John Glenn would have turned 100 on July 18, 2021. Today’s space program is a giant leap more inclusive than when he made his pioneering orbit of the Earth in 1962.
NASA hasn’t updated its spacesuits since 1974, when only men were eligible to be astronauts. But when it heads to the Moon in the coming years, its new spacesuits should come in women’s sizes too.
China’s space programme is going from strength to strength.
Several current programs aim at sending humans back to the Moon. What would be the purpose, and what are the real prospects?
The first space tourist left Earth 20 years ago aboard a Russian rocket. Now, private companies are on the cusp of offering trips off Earth for those who can pay.
Exercise is important for astronauts to prevent weak muscles.
High levels of cognitive performance and effective teamwork are crucial to long-duration space missions.
Going to the bathroom is much more complicated in space without any gravity. To solve this problem of tricky orbital potty breaks, NASA builds special toilets that work without gravity.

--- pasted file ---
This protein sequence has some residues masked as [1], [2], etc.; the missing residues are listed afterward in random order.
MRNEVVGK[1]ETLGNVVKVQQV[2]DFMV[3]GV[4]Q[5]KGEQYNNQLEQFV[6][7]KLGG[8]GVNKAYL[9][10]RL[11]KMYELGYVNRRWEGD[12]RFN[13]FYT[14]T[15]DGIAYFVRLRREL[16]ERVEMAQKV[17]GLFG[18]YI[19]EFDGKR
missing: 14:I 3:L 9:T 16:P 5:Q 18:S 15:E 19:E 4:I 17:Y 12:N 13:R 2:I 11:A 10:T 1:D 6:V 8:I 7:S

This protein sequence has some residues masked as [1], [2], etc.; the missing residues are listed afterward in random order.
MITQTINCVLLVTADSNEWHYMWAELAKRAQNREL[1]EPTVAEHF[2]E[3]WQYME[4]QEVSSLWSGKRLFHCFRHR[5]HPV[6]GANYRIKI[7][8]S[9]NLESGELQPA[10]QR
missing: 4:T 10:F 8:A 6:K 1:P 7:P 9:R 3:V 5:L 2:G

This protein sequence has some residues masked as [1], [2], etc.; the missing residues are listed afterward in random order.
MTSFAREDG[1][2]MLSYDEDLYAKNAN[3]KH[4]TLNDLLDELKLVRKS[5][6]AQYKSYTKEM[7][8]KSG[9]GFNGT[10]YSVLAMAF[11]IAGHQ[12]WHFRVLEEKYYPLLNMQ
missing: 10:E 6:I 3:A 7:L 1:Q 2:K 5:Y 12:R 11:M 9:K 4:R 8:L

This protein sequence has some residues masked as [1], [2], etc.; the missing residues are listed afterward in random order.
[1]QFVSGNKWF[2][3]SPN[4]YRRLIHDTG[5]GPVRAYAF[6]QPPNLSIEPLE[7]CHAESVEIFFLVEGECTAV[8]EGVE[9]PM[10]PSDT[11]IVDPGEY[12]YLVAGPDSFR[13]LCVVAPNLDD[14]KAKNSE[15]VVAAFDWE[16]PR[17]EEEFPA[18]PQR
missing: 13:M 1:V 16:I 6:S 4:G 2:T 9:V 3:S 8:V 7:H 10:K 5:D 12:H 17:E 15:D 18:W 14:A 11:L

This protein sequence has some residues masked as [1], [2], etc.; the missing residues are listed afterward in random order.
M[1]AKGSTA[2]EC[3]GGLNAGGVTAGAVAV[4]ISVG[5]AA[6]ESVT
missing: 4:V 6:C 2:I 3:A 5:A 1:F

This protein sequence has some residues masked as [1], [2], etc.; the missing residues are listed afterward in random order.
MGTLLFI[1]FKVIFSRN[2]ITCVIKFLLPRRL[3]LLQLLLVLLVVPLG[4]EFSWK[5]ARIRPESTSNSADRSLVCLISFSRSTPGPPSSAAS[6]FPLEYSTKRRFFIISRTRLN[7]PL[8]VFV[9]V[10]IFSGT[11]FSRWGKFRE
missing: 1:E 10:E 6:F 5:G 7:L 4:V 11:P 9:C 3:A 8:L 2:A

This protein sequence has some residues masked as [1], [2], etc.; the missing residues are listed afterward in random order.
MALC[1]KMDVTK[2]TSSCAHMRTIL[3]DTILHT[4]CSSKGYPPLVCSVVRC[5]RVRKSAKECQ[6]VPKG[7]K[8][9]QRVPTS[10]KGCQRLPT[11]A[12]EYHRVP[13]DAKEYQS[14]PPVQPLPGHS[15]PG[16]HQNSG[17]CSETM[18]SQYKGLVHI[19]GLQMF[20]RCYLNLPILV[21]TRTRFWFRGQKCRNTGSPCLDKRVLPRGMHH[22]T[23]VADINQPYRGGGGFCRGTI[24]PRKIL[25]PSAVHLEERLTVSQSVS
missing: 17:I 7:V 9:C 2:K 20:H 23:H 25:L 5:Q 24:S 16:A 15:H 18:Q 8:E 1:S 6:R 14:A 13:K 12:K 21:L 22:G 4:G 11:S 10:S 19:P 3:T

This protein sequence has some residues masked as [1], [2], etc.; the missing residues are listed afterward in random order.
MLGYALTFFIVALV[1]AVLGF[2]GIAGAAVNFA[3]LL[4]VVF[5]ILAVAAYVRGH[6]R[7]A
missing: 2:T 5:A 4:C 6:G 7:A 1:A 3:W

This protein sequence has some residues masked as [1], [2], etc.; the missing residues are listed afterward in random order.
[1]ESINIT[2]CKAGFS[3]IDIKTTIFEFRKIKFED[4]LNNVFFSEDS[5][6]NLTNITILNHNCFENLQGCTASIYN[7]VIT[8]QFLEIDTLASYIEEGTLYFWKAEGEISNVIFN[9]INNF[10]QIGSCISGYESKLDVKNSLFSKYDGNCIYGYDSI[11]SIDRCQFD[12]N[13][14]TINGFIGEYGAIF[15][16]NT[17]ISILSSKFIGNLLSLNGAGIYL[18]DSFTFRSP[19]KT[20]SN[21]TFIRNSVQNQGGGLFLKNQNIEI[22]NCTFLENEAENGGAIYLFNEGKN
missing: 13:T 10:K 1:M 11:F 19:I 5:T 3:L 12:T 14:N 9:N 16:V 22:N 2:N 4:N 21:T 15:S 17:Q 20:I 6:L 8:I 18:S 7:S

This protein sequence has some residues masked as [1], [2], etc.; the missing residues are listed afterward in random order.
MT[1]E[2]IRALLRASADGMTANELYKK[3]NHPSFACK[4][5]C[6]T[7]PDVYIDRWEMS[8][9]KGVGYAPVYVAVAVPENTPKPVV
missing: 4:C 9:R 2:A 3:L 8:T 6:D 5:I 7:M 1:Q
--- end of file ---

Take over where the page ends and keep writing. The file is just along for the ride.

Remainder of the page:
Science fiction has often had an inspirational and positive relationship with space endeavors. But the new US Space Force is struggling with a pop culture public relations problem.
Many of people may have dreamed of becoming an astronaut since childhood, but do you have what it takes?
The strange journey of Ham the chimpanzee from a rainforest in Cameroon to the edge of space.
Artificial intelligence can help us venture further in space.
We can look to astronauts’ experiences for tips to improve our own situation during lockdown.
Gray mouse lemurs are more closely related to humans than mice. They also have the ability to hibernate, and researchers are hoping to learn how to transfer that ability to humans.
Space agencies are seeking new ways to be prepared for a surgical emergency on a mission to Mars.
Poor desk posture is pretty similar to the posture astronauts naturally adopt during spaceflight.
How do people in a special airplane flight get to float like there is no gravity – just like astronauts? An aerospace engineer explains.
Empathy and scientific knowledge will be key for astronauts looking to travel to Mars.
The distance between the ISS and Earth is the same as about 3,850 football fields. To bring the station down, rockets will lower it a bit, and then gravity will send it crashing the rest of the way.
To intercept the ISS, the capsule must match the station’s speed, altitude and inclination.